Third, pray with gratitude that the God who lives, loves, and listens is also more than able to do above and beyond all we ask or think (cf. Ephesians 3:20). I’m so thankful that the God to whom I pray isn’t a wimp or a weakling, but an omnipotent and infinitely wise Father who delights in giving good things to those who ask (Luke 11:13).

Fourth, pray thanking God that he has chosen to include you in the process! God could have ordained that all his will be accomplished independently of our participation. But he didn’t. He has chosen to achieve his ultimate ends through means, the latter being primarily our prayers.

Fifth, pray thanking God for all the ways he is changing you as you pray. Wholehearted and humble intercession transforms the intercessor. Our ideas of God are elevated. Our awareness of personal dependency is intensified. The magnitude of God’s power and providence is manifest in ways that we otherwise might never behold. Our dreams and hopes and desires are cleansed and purified as we humbly submit to his will and crucify our own.

Sixth, pray thanking God that what you are asking him to graciously do in the lives of others he has already done in yours! If we are not grateful for the salvation and healing and mercy granted us, how can we possibly be fervent and diligent in asking that God do the same for others?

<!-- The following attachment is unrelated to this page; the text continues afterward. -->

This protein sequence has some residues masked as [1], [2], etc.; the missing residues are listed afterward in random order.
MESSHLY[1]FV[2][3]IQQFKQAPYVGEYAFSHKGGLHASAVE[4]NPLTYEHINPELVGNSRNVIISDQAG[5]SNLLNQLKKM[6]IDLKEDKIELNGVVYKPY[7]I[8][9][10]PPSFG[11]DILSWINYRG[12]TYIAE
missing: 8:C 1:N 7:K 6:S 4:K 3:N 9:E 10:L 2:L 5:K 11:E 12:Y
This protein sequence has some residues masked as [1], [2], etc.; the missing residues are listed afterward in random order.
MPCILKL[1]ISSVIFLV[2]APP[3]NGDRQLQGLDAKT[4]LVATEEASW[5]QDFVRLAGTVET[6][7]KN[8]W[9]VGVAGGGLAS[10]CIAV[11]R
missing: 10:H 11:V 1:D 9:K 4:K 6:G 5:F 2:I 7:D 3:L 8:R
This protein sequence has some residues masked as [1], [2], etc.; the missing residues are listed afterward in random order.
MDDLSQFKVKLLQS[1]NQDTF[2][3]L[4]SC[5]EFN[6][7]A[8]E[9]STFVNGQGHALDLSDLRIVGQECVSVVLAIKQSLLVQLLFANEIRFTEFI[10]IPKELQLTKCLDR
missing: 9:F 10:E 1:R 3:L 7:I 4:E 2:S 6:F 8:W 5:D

Seventh, and finally, pray with gratitude to God not simply for what he has done but for what he will do. Thank him in advance for what he will do in response to your requests. Without being triumphalistic or sinfully presumptuous, we should pray with expectancy that whatever we ask, according to his will, God will do. Thank you, Lord!

The bottom line is this. It’s hard to be fearful when you are immersed in gratitude. Thankfulness turns the human soul toward heaven and away from self. Thankfulness, by its very nature, requires that we fix our focus on “that” God is, “who” God is, and “what” God has done and will do. Thankful prayer is necessarily theocentric.

Do you recall the incident in 2 Chronicles 20 where Jehoshaphat and the kingdom of Judah came under siege by the Moabites and Ammonites? After their prayer seeking God’s assistance, the prophet Jahaziel came to them with a bizarre word of counsel: “Send out the choir to confront the enemy troops and have them sing these words: ‘Give thanks to the Lord, for his steadfast love endures forever’” (2 Chron. 20:21).

He instructs them to be thankful on the front end of the battle, before the enemy is ever engaged. Let the reality of God’s steadfast love fill your heart, he told them. Praise him for who he is. Rest peacefully in what he will do. “Stand firm,” he said, “hold your position, and see the salvation of the Lord on your behalf” (2 Chron. 20:17).

Thus, “when Paul says our praying is to be done with thanksgiving, he means that we should keep our eyes on the victory of God. We do not fight as losers or even as those who are uncertain. We know God will win. And if we have eyes to see, we will recognize the path of his power again and again” (John Piper, “Walk in Wisdom Toward Those Outside,” a sermon on Colossians 4:2-4;